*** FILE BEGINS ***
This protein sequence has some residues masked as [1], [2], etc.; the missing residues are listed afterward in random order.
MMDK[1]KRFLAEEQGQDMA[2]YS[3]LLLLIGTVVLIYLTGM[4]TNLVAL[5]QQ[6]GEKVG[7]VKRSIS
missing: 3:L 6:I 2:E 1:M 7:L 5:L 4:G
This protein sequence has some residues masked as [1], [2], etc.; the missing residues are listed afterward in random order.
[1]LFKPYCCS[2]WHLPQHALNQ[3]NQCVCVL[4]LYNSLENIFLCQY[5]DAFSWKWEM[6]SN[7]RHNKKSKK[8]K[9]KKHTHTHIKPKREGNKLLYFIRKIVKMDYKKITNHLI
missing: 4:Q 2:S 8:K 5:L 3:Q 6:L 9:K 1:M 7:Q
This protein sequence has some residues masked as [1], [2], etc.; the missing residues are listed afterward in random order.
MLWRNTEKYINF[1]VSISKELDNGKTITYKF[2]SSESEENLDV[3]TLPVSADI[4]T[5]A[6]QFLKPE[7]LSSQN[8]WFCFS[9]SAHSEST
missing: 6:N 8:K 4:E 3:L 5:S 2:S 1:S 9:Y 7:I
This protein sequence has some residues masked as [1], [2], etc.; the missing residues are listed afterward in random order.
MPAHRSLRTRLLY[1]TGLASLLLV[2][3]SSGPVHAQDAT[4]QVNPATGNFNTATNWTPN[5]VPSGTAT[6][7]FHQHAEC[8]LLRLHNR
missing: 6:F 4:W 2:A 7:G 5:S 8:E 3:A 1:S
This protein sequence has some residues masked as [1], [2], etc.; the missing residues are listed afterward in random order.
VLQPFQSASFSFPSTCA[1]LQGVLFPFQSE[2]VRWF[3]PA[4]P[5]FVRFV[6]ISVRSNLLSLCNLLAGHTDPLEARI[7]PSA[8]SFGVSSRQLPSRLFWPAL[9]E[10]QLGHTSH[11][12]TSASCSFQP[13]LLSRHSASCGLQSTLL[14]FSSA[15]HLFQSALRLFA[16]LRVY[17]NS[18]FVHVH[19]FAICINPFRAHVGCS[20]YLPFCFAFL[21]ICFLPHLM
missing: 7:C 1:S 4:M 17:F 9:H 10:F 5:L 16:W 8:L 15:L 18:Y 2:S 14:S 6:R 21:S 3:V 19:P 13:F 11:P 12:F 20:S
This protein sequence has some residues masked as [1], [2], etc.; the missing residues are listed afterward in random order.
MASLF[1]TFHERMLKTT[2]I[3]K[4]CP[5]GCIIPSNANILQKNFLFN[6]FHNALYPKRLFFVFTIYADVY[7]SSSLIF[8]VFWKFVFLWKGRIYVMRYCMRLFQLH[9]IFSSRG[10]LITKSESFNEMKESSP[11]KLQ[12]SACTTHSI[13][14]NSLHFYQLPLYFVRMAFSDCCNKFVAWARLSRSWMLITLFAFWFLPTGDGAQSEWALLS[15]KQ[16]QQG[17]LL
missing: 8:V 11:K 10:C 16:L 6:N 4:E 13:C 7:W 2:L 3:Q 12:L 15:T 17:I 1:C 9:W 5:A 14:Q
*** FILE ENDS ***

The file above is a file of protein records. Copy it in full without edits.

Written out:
This protein sequence has some residues masked as [1], [2], etc.; the missing residues are listed afterward in random order.
MMDK[1]KRFLAEEQGQDMA[2]YS[3]LLLLIGTVVLIYLTGM[4]TNLVAL[5]QQ[6]GEKVG[7]VKRSIS
missing: 3:L 6:I 2:E 1:M 7:L 5:L 4:G
This protein sequence has some residues masked as [1], [2], etc.; the missing residues are listed afterward in random order.
[1]LFKPYCCS[2]WHLPQHALNQ[3]NQCVCVL[4]LYNSLENIFLCQY[5]DAFSWKWEM[6]SN[7]RHNKKSKK[8]K[9]KKHTHTHIKPKREGNKLLYFIRKIVKMDYKKITNHLI
missing: 4:Q 2:S 8:K 5:L 3:Q 6:L 9:K 1:M 7:Q
This protein sequence has some residues masked as [1], [2], etc.; the missing residues are listed afterward in random order.
MLWRNTEKYINF[1]VSISKELDNGKTITYKF[2]SSESEENLDV[3]TLPVSADI[4]T[5]A[6]QFLKPE[7]LSSQN[8]WFCFS[9]SAHSEST
missing: 6:N 8:K 4:E 3:L 5:S 2:S 1:S 9:Y 7:I
This protein sequence has some residues masked as [1], [2], etc.; the missing residues are listed afterward in random order.
MPAHRSLRTRLLY[1]TGLASLLLV[2][3]SSGPVHAQDAT[4]QVNPATGNFNTATNWTPN[5]VPSGTAT[6][7]FHQHAEC[8]LLRLHNR
missing: 6:F 4:W 2:A 7:G 5:S 8:E 3:A 1:S
This protein sequence has some residues masked as [1], [2], etc.; the missing residues are listed afterward in random order.
VLQPFQSASFSFPSTCA[1]LQGVLFPFQSE[2]VRWF[3]PA[4]P[5]FVRFV[6]ISVRSNLLSLCNLLAGHTDPLEARI[7]PSA[8]SFGVSSRQLPSRLFWPAL[9]E[10]QLGHTSH[11][12]TSASCSFQP[13]LLSRHSASCGLQSTLL[14]FSSA[15]HLFQSALRLFA[16]LRVY[17]NS[18]FVHVH[19]FAICINPFRAHVGCS[20]YLPFCFAFL[21]ICFLPHLM
missing: 7:C 1:S 4:M 17:F 9:H 10:F 5:L 16:W 8:L 15:L 18:Y 2:S 14:S 6:R 21:S 3:V 19:P 13:F 11:P 12:F 20:S
This protein sequence has some residues masked as [1], [2], etc.; the missing residues are listed afterward in random order.
MASLF[1]TFHERMLKTT[2]I[3]K[4]CP[5]GCIIPSNANILQKNFLFN[6]FHNALYPKRLFFVFTIYADVY[7]SSSLIF[8]VFWKFVFLWKGRIYVMRYCMRLFQLH[9]IFSSRG[10]LITKSESFNEMKESSP[11]KLQ[12]SACTTHSI[13][14]NSLHFYQLPLYFVRMAFSDCCNKFVAWARLSRSWMLITLFAFWFLPTGDGAQSEWALLS[15]KQ[16]QQG[17]LL
missing: 8:V 11:K 10:C 16:L 6:N 4:E 13:C 7:W 2:L 3:Q 12:L 15:T 17:I 1:C 9:W 5:A 14:Q